RH: Well that was a big lesson from doing ceramics because I was making everything on my own and basically working seven days a week, like 16-hour days and really not enjoying it and not making enough money because it was so labor intensive.

It wasn’t working and I needed to figure something else out. Making products that aren’t handmade by me is huge. That way, I can do more of the designing and get it out there more easily and then have time to do in person appointments with people, and writing projects.

 

SB: So how long were you doing ceramics for?

 

RH: I was doing it full-time for about two and a half years. It taught me a lot about having my own business through a lot of the mistakes I made. I just kinda started doing it without much planning and not really thinking of it as a business.

Then it kind of backfired to where it was making me enough money to live but not sustainably. I could pay my rent but it was so month-to-month, I couldn’t take a vacation. If I went somewhere for a week, the whole thing fell apart because it only worked if I was working all day, every day.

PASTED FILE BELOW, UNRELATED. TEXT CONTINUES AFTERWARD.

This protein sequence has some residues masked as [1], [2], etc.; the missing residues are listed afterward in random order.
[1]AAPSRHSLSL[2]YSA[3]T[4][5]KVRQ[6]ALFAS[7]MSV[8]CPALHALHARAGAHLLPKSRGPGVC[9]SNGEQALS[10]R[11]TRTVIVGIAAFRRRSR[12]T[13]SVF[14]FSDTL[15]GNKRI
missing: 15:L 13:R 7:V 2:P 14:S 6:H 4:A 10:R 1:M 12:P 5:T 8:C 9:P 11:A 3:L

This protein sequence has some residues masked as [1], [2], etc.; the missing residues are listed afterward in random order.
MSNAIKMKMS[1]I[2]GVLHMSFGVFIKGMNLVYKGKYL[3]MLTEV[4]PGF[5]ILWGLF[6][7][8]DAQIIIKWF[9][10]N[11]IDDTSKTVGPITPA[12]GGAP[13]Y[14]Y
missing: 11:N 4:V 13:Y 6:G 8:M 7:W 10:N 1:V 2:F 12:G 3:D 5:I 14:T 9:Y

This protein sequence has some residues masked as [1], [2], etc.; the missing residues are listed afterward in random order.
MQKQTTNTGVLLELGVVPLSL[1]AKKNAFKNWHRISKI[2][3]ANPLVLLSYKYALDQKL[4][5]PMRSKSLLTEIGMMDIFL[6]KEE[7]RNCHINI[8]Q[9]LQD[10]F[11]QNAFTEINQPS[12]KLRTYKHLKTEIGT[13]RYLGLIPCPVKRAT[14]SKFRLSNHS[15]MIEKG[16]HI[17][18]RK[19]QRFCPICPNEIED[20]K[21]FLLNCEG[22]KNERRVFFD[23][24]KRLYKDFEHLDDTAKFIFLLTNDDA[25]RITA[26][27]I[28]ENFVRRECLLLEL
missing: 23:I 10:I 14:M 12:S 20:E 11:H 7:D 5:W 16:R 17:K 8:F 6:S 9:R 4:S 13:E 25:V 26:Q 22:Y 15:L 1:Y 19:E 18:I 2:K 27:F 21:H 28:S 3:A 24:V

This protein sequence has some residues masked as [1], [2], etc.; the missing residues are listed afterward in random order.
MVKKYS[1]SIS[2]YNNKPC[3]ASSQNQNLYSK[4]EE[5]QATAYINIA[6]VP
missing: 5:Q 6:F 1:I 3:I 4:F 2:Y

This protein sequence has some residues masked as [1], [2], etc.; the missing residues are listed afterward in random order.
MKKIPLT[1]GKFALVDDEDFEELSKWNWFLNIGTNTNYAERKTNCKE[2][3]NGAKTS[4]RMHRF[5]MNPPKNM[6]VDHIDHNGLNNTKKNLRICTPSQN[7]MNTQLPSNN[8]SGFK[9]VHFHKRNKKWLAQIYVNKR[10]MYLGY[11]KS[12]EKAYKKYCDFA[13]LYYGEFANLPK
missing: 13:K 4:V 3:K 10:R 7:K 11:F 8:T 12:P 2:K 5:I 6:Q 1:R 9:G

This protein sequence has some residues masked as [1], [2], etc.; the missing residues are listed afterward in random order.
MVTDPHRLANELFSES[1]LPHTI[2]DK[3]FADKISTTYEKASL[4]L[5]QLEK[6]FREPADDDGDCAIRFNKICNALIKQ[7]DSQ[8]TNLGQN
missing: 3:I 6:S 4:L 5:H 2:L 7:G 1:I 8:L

SB: Do you feel like that’s the case for most solo ceramicists?

 

RH: It’s time-consuming, the materials are really expensive and the price point for the end product is not very high. I’d think maybe the same as for items that are hand-sewn. It’s super time and labor intensive. I was basically not figuring in my own labor when I was setting prices.

 

SB: There have been so many times where I’ve heard friends say things such as I love so and so’s work, but I just can’t spend $30 on a mug.

 

RH: But really that mug should be like 80 or $100.

 

SB: Wow. Because it’s like a piece of art, right?